Requests for reprints should be sent to James W. Kalat, Ph.D., Department of Psychology, North Carolina State University, Raleigh, North Carolina 27695-7801. Email:

The Compatibility of Direct Realism with the Scientific Account of Perception; Comment on Mark Crooks

The Journal of Mind and Behavior, Summer 2002, Volume 23, Number 3, Pages 239–244, ISSN 0271–0137

These comments are concerned to show that direct realism about perception is quite compatible with the physical and neuroscientific story. Use is made of D.M. Armstrong’s account of perception as coming to believe by means of the senses. What we come to believe about is the bird on the gatepost, say. So the account is direct realist. But it is obviously compatible with the scientific story which explains how the coming to believe comes about. We can also identify beliefs with brain states.

Requests for reprints should be sent to J.J.C. Smart, Department of Philosophy, Monash University, Victoria, 3800, Australia.

Comment on Crooks’s “Intertheoretic Identification and Mind-Brain Reductionism”

The Journal of Mind and Behavior, Summer 2002, Volume 23, Number 3, Pages 245–248, ISSN 0271–0137

This paper focuses on perception and surveys the scientific evidence that the theory of direct realism adopted by most contemporary philosophers is incorrect. This evidence is provided by experiments on the spatial and temporal “filling-in” of percepts. It also examines the myth of the projection of sensations. The conclusion is that we do not perceive the world as it actually is, but as the brain computes it most probably to be.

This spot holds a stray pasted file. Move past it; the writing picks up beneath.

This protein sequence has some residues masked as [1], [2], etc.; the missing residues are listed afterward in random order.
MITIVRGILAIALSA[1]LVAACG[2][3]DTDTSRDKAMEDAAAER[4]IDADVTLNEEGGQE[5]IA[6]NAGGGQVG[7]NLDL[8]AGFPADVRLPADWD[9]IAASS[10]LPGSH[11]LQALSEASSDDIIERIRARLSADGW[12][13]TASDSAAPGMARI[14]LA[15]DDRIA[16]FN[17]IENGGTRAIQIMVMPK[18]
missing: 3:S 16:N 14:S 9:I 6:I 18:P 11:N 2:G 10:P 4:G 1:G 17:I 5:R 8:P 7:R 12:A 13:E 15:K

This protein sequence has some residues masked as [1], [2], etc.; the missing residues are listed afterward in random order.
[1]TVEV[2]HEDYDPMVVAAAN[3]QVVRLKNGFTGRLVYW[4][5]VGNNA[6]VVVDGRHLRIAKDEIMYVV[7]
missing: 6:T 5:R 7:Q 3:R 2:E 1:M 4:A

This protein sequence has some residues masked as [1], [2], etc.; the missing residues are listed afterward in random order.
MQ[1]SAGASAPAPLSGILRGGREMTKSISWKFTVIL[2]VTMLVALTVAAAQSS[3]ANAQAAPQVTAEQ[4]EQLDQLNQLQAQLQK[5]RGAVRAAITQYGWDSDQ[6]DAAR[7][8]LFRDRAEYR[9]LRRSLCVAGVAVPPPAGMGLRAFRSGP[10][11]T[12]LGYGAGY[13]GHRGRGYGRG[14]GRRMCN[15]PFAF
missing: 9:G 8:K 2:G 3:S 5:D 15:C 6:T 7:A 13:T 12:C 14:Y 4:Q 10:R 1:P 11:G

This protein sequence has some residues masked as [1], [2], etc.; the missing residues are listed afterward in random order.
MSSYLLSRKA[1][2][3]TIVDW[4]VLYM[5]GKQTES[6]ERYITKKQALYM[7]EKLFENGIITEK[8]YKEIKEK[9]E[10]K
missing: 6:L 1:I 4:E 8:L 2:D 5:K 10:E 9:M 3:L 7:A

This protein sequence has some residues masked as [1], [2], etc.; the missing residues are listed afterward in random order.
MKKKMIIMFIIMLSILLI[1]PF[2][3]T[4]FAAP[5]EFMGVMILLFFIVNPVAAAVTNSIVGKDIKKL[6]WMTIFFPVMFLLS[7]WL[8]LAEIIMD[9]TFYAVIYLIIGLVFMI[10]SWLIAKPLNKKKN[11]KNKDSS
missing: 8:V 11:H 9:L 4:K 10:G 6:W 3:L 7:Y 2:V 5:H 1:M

Requests for reprints should be sent to John Smythies, M.D., Department of Psychology, University of California San Diego, 9500 Gilman Drive, La Jolla, California, 92093-0109. Email:

Four Rejoinders: A Dialogue in Continuation

The Journal of Mind and Behavior, Summer 2002, Volume 23, Number 3, Pages 249–278, ISSN 0271–0137

Defenses of realist reductionism may involve petitio principii by a tacit and inadvertent reintroduction of naïve realism through continued supposition of stimulus and sensory fields’ conflation. The legitimate meaningfulness of identity statements involving scientific discoveries is examined, as are their illicit or gratuitous expressions. While experimental psychological data has a role to play in refutation of direct realism, we should not underestimate the ingenuity of its proponents’ extenuations (epicycles), hence the need for emphasizing the logic of perceptual processes for conclusive refutation of philosophic realism. A further instance of Paul Churchland’s misinterpretation of psychophysical correspondence as intertheoretic identification is given, concerning Edwin Land’s retinex theory of color vision.

Requests for reprints should be sent to Mark Crooks, P.O. Box 745, East Lansing, Michigan 48826. Email: or

Understanding Physical Realization (and what it does not entail)

The Journal of Mind and Behavior, Summer 2002, Volume 23, Number 3, Pages 279–292, ISSN 0271–0137

The notion of realization is defined so that we can better understand what it means to say that mentality is physically realized. It is generally thought that physical properties realize mental properties (thesis PR). The definitions provided here support this belief, but they also reveal that mental properties can be viewed as realizing physical properties. This consequence questions the value of PR in helping us capture the idea that mental phenomena are dependent upon (i.e., obtain by virtue of) physical phenomena. In particular, Kim’s functional model of reduction and Melnyk’s functional definition of physicalism are refuted.